Also in the 1970’s, the Lacey family, mum, dad and 7 children, purchased the back wing of the property. There was also a hippy commune living in the front part but it was the Lacey’s that experienced what they called ‘The Grey Lady’. The Lacey’s moved into the barn so that they could gut the building as it was in a dire state. When doing the renovations, it was then that the ghostly activity began. They would have to return to the house as lights would be switched on even though they had made sure no lights were left on. One evening they had to return 3 times to switch the lights off. Windows would open and shut by themselves when no one was in the house. As the building work ended, they started to decorate the walls with their favourite pictures but these pictures kept falling off the walls. In particular, one picture (sadly it doesn’t state what the picture was of) kept being taken off the wall so much so that Mrs Lacey never bothered putting that picture back up on the wall.
Mrs Lacey says that the family didn’t take too much notice of these happenings until she was looking out onto the courtyard when she saw the ghostly figure of the grey lady, walking across the courtyard. She had on a long grey dress and wore a grey bonnet. Mrs Lacey did a double take and still saw her! Mrs Lacey turned away for a couple of seconds then turned back to look out the window and the figure had disappeared.
The grey lady was also seen in the house. Mrs Lacey was in the kitchen and as she turned round to get something from the worktop, the grey lady was right behind her, only to disappear in front of her eyes. She was also spotted on the landing, walking along and then disappearing. It seemed that the grey lady liked the guest bedroom as she was often seen there by the family and their guests. The 2 young daughters of the Lacey family would sometimes like to sleep in that room and would sometimes see the grey lady, just standing there in the room when they awoke. There had been much paranormal activity in the front part of the house, so much so that the hippy commune called in a priest to exorcise it in the 1960’s.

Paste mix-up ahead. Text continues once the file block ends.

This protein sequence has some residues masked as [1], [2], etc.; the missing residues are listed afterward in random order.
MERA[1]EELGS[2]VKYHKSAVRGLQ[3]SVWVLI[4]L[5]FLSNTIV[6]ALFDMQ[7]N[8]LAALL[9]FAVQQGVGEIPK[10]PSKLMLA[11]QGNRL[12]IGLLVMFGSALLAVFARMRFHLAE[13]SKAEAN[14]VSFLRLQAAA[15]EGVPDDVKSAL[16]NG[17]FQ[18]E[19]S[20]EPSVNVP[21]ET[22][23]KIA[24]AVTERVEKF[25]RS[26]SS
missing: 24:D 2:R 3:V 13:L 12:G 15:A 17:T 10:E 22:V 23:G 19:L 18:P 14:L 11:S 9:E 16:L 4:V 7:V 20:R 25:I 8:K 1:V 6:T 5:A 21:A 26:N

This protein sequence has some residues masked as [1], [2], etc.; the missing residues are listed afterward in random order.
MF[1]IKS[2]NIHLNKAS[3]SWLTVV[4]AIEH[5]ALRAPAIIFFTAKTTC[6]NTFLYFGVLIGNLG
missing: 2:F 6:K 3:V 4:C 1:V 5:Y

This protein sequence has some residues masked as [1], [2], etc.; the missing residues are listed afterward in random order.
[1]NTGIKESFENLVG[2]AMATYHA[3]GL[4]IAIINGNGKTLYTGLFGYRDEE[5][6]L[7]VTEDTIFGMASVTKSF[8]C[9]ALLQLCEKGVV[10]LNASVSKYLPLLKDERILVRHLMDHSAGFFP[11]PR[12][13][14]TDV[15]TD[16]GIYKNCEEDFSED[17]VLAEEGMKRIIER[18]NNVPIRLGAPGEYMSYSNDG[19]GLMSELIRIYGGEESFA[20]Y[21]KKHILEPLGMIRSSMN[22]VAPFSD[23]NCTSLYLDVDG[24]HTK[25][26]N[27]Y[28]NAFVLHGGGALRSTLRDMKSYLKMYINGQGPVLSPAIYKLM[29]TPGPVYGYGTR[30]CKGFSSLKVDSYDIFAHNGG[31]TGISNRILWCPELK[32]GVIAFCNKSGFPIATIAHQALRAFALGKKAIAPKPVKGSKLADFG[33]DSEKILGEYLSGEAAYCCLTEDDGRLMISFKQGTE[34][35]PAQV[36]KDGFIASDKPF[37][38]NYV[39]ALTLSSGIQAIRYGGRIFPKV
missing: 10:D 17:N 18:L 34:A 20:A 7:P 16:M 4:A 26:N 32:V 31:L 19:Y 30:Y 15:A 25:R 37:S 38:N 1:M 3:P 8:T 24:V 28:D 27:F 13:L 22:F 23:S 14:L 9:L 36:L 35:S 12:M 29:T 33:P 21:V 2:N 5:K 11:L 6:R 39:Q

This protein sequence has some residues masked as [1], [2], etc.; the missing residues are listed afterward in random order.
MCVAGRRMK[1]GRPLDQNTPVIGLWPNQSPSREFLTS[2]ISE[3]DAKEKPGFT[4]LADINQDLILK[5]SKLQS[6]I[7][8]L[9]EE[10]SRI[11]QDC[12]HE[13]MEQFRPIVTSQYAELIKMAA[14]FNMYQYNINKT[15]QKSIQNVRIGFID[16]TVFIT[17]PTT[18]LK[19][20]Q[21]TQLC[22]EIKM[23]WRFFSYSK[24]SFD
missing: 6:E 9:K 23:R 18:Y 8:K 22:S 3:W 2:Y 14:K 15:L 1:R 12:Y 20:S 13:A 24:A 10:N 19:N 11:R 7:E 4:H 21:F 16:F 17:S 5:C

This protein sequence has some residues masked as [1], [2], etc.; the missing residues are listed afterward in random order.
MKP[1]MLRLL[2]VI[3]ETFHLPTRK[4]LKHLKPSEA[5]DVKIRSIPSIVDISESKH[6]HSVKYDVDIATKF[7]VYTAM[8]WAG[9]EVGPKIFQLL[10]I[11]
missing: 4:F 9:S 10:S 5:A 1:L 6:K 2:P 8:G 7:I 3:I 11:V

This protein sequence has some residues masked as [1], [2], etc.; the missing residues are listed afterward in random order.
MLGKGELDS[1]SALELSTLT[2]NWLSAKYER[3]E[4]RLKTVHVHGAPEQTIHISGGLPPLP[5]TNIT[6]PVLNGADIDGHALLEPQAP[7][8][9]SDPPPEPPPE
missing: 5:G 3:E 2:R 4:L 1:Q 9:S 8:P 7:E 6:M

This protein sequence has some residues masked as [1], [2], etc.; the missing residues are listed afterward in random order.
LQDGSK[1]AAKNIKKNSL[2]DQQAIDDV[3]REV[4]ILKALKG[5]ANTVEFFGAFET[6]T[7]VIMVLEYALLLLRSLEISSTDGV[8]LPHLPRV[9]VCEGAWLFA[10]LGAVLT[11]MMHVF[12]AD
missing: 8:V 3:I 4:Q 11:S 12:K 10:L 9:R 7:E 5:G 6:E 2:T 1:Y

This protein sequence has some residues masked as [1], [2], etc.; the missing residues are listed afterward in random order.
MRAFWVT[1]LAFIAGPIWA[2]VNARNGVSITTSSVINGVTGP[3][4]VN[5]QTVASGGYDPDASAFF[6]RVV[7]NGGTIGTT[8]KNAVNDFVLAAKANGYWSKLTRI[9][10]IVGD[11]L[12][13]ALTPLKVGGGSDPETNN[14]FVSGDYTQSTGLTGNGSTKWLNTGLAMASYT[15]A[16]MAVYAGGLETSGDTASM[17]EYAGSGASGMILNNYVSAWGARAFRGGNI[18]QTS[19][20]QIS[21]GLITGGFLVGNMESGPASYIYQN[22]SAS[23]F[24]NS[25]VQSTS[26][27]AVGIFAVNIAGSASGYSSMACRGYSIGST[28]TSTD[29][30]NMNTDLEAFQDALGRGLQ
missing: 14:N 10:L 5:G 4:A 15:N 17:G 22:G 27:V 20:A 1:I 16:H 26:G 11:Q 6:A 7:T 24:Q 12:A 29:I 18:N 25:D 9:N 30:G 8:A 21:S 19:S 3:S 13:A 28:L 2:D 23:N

Another property in the village, called Court House, had a dark and spooky foretelling of a future event. It was on the 24th May 1757, when the residents, the Yate family, saw a ghostly funeral procession make its way up the avenue to Court House. It was exactly a year from that date that the last male heir of the Yate family died. The house was passed onto a distant descendant by marriage so was no longer in the Yate family as it had been for many centuries.
It was at the Arlingham church in June, 1902 where there was a sighting of a ghost. Alice Godfrey, who wrote about her own ghostly encounters during the turn of the century, went to the church where she wanted to view some carvings. As Alice entered the church, she came upon a lady, who was sitting on the front pew on the left hand side of the church. As Alice approached her, she saw the lady was of an older age and wore a black gown, a white lace cap with her hair up in a bun. She then asked the lady where she would find the carvings. The lady looked at Alice, smiled and then just vanished. Alice scuttled out the church but took a look back and saw the figure of the lady, sitting right where she had been. Alice went to where a gardener was working in the graveyard and told him of what she had seen. He told her she had seen ‘Old Mrs Budge’, who had been the vicar’s housekeeper but had been dead for many years.